Private jet sales in China are increasing, but the legislation governing air space isn’t very accommodating. Historically, Chinese airspace below 30,000 feet has been controlled by the military, which isn’t ready to loosen its grip.
There are also other rules and regulations keeping free-flying owners in check: they have to possess a pilot license, a license from the Civial Aviation Administration of China to prove that the plane is airworthy, and the flight plan has to be approved by the military and civil aviation administration.
Peter Harbison, executive chairman of the Centre for Asia Pacific Aviation, had this to say in an e-mail:
The lawyers maintain that the most important thing in Chinese aviation is to have a single law. The military – which has considerable influence as you might imagine – are most reluctant to relinquish their separate legislation and to fall under a common regime.
This creates a major hindrance to evolution of the system (ATC [air traffic control], common airworthiness standards, etc). It apparently is particularly harmful to the development of the GA [general aviation] area where private aircraft – notably jets – are hardly welcomed.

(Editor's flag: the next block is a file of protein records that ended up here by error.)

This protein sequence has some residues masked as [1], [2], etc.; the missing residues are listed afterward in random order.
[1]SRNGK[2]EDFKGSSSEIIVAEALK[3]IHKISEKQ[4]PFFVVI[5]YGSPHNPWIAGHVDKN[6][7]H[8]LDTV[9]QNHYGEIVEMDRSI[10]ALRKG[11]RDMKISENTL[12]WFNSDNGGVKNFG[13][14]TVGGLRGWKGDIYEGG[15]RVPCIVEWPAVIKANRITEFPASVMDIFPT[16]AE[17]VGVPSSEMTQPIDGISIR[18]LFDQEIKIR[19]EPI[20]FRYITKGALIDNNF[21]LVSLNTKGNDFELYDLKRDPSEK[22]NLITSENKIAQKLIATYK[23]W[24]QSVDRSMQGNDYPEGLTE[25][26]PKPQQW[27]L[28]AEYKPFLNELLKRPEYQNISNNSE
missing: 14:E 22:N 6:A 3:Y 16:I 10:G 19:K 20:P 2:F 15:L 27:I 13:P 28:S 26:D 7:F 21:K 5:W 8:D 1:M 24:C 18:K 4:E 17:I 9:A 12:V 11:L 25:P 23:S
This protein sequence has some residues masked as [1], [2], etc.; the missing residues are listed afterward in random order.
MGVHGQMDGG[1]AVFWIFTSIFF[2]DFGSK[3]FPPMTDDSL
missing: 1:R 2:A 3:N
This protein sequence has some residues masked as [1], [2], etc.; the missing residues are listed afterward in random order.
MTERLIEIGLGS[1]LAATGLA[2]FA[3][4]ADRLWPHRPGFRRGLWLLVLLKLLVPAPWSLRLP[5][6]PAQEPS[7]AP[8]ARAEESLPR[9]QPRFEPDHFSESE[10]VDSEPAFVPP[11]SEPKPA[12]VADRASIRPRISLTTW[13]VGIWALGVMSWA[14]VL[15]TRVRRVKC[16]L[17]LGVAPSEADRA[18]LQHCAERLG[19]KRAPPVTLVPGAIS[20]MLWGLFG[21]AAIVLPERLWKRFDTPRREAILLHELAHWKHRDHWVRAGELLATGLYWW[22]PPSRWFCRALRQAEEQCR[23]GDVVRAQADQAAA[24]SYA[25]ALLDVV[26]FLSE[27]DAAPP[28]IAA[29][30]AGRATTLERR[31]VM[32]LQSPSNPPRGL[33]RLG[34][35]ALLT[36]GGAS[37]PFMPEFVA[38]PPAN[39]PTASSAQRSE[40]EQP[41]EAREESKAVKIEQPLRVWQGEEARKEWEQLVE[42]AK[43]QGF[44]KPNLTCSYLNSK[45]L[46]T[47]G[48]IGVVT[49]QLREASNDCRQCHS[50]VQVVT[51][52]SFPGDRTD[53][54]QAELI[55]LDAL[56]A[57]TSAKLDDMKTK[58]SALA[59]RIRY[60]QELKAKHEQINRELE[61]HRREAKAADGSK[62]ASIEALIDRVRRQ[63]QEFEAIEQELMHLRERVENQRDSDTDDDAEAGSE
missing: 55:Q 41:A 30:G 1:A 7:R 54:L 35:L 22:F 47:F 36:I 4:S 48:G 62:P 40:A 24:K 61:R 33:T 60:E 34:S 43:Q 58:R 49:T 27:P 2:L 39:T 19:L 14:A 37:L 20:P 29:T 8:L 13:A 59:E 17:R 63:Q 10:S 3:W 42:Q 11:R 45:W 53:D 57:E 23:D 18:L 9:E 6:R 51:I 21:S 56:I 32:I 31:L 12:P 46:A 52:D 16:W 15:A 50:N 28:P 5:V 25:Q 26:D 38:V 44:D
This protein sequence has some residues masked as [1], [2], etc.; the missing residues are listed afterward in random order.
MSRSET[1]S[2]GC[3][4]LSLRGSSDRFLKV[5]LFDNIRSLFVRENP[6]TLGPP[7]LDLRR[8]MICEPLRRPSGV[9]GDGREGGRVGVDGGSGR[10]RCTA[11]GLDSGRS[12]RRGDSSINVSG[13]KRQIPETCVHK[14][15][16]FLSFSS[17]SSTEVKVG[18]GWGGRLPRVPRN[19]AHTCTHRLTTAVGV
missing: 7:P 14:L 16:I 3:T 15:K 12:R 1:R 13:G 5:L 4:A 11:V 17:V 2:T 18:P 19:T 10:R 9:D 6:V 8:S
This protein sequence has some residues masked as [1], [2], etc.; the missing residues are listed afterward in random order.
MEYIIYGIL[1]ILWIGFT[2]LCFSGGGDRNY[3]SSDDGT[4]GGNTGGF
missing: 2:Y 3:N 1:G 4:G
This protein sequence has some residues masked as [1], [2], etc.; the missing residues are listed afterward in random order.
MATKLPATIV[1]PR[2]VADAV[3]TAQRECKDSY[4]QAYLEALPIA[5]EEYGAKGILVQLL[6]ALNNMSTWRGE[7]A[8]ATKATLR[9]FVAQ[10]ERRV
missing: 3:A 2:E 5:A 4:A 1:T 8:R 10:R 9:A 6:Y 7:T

Yang Xiaonong, a private plane consultant, estimates that only 30 private planes are registered in China. Most data puts the total number of private planes in China at 100.
Other owners are evidently not letting a lack of legislation get in their way. Three individuals were “punished” after their planes were detected flying illegally in Zhejiang province, state media reported. The “UFO” that shut down the Hangzhou Xiaoshan International Airport for a few hours on July 7 was eventually determined to be a private plane. Others are just claiming ignorance:
Xu Weijie, a businessman from Wenzhou of eastern Zhejiang Province, owns 11 private jets, and has flown them several times illegally in the Chinese mainland.
"There is no special regulation on private jets in China. I bought the planes, and I have the right to fly them," Xu said.
However, by most accounts, a new aviation law will be drawn up by October. That’s good news for those who are keen to see the market take wing.
China’s first private business and private jet expo, the 2010 China Shanghai Jet Expo will be held August 13-15 at Hongqiao Airport. The event has been organized by British event organizer CELINK and China Eastern Airline Executive Air, and is supported by the China Council for the Promotion of International Trade and the Asia Business Aviation Association.
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